In Episode 193 we covered the code linting tool Dogma. Dogma aims to strictly enforce a particular set of rules. Credo is a similar tool, but it's focused on giving gentle suggestions rather than strict enforcement. As a result, it's also going to find more issues with your code. You don't need to fix them all, but it gives good suggestions on things you might want to address. Let's have a look.

Project

We're going to run this on ElixirFriends. First thing's first, we pull it in as a dependency.

vim mix.exs
    {:credo, "~> 0.2", only: [:dev, :test]}

Fetch it:

mix deps.get

Now we're ready to run it:

mix credo

By default it just shows you a few things you could fix. If you want to see the entire list of issues Credo found, you can add a -a to it:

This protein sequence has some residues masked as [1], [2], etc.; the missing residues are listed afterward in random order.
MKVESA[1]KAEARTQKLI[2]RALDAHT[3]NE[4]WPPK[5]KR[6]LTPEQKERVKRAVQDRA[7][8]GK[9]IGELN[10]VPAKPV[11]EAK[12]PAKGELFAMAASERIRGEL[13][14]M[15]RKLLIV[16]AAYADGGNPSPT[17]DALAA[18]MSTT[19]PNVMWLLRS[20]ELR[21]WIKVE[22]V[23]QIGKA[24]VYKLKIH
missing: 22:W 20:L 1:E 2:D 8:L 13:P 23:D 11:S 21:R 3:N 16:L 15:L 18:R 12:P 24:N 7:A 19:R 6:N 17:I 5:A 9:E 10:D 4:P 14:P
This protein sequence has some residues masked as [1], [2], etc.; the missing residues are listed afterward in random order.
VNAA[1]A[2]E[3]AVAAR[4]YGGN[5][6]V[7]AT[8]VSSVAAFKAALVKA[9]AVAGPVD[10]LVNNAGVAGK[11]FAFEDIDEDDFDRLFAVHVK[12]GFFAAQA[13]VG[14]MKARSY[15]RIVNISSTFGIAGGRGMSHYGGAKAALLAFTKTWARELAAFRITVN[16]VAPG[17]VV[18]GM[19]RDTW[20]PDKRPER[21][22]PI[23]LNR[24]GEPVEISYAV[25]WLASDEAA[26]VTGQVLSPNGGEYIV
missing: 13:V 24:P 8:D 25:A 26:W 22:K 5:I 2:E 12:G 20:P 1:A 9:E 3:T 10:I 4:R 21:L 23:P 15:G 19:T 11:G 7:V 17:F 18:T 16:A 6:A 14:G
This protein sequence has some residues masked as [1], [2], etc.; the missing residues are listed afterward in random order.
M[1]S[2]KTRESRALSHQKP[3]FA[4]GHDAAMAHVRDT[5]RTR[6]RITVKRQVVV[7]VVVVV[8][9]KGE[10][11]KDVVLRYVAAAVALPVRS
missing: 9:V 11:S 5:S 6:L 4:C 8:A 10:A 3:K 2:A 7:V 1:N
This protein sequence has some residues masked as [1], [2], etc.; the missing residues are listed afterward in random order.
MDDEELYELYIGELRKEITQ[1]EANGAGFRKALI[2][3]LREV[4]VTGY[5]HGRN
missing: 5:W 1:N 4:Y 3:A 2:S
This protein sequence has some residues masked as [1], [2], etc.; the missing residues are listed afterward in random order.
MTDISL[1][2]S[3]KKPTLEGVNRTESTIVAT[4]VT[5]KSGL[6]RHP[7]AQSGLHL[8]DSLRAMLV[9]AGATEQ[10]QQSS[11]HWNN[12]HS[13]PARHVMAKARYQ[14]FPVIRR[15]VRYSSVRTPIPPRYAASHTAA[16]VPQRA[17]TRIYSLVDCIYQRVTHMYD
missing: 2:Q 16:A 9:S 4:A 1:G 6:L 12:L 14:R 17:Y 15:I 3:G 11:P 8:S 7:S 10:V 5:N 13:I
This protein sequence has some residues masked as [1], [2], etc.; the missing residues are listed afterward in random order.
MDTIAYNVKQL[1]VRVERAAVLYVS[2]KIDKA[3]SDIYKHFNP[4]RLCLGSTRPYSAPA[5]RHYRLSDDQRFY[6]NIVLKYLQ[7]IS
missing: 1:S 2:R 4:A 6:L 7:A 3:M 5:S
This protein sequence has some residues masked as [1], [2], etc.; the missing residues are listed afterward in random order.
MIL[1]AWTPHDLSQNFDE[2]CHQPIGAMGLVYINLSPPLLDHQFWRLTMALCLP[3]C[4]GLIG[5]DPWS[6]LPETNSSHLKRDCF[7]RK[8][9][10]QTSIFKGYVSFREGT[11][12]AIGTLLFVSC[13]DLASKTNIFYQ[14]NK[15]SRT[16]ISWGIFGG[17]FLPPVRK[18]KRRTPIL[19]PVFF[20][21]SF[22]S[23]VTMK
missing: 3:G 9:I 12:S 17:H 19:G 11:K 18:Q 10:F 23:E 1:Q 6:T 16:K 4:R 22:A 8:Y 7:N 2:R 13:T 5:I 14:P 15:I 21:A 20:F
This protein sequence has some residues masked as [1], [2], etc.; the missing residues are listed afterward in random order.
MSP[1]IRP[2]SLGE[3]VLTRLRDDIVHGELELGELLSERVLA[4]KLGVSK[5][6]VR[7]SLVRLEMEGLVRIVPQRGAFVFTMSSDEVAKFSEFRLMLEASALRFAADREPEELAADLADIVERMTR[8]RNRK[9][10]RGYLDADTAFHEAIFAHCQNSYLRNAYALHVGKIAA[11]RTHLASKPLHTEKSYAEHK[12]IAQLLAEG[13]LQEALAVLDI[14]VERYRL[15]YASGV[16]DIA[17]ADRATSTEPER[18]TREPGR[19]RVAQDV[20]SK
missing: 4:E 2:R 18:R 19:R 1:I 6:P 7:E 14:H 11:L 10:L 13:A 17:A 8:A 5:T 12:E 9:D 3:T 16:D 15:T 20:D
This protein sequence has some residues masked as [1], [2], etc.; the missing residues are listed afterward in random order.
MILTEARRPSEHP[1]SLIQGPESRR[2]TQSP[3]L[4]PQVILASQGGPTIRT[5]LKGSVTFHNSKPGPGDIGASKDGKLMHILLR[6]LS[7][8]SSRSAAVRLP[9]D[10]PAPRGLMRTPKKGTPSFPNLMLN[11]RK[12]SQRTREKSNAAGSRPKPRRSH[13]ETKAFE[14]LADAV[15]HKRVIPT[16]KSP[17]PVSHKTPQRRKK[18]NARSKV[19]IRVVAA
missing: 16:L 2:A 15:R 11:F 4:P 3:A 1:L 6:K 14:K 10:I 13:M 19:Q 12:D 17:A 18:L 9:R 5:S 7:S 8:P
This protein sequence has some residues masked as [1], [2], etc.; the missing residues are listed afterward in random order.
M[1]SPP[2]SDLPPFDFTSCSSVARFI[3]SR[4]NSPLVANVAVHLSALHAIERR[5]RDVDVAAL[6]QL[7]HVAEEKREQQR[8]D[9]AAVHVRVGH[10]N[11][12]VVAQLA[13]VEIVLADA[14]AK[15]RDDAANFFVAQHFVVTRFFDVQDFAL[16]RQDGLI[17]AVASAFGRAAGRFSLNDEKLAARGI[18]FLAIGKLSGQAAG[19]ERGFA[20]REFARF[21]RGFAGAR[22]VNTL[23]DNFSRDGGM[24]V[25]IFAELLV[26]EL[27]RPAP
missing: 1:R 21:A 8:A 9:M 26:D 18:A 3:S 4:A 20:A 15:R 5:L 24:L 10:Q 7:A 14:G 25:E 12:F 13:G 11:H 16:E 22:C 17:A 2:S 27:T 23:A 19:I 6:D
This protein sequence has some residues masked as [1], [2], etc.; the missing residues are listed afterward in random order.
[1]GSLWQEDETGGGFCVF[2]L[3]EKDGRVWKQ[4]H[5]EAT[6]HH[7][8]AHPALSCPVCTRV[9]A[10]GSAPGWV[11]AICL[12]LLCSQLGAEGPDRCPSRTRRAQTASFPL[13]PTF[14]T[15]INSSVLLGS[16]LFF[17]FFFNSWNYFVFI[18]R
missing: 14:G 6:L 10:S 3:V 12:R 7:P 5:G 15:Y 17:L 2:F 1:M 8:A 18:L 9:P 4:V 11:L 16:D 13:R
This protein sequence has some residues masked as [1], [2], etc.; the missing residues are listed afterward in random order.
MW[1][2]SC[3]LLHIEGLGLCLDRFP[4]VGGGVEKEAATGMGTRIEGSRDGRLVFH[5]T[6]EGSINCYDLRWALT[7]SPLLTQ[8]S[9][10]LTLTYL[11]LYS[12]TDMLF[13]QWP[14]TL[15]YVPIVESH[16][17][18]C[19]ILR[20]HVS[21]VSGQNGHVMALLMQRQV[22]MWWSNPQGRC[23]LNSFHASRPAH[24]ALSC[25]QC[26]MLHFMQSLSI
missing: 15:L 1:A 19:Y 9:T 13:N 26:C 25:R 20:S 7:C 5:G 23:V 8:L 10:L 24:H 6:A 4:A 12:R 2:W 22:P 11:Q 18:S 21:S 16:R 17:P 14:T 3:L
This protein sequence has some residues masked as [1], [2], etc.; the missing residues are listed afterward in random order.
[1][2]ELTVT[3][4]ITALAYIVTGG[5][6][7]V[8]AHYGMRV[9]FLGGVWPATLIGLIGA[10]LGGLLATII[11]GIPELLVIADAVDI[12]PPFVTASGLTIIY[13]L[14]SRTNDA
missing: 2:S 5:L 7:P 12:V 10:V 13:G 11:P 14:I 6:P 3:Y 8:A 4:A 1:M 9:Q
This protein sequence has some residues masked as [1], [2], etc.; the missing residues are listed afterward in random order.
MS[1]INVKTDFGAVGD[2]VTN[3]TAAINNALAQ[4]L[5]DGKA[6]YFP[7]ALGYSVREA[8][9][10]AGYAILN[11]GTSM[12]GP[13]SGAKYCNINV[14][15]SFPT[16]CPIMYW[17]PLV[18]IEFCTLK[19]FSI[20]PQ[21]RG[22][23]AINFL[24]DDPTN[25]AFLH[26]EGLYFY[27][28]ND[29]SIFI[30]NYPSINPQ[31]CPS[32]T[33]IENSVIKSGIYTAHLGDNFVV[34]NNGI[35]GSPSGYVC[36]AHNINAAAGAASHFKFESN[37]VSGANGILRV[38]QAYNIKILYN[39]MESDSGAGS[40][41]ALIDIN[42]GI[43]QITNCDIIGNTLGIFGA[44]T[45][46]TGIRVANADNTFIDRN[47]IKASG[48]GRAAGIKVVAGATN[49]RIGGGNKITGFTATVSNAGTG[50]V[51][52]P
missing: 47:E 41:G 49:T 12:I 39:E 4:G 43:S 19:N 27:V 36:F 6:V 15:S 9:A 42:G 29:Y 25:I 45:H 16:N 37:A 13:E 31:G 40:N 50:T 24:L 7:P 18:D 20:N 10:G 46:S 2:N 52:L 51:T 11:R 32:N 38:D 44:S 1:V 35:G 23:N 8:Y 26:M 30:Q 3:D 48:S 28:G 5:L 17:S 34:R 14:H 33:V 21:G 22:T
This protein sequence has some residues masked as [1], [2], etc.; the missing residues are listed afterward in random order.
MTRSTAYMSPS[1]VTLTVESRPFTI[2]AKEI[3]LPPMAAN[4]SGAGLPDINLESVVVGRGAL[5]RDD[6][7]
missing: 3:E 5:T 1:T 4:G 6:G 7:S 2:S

mix credo -a

The next feature is really sweet. It's called explain - you basically take the line and column number data and pass that to credo:

mix credo web/views/post_view.ex:22:7

So the nice thing here is that it calls out exactly the code in question, then has a quick explanation of why it's a big deal. Here we're shadowing a function name with a local variable - if we were to remove or rename that variable but forgot to change it where it's used, it has the possibility of causing really weird bugs and the compiler wouldn't catch it.

This one was an actual warning. The other categories tend to focus on code readability and refactoring opportunities. You should really prioritize the actual warnings if you're looking for things to fix up.

You can also add a configuration file to your repo to configure credo. I've linked to an example in the episode's resources section.

Summary

This was just a quick look at Credo, which is a pretty impressive tool. I plan to run it in my Continuous Integration pipeline and archive the output for production applications, so that in the event that we're looking for something to do we can just grab a few warnings or refactoring suggestions and make the code incrementally better. See you soon!

Resources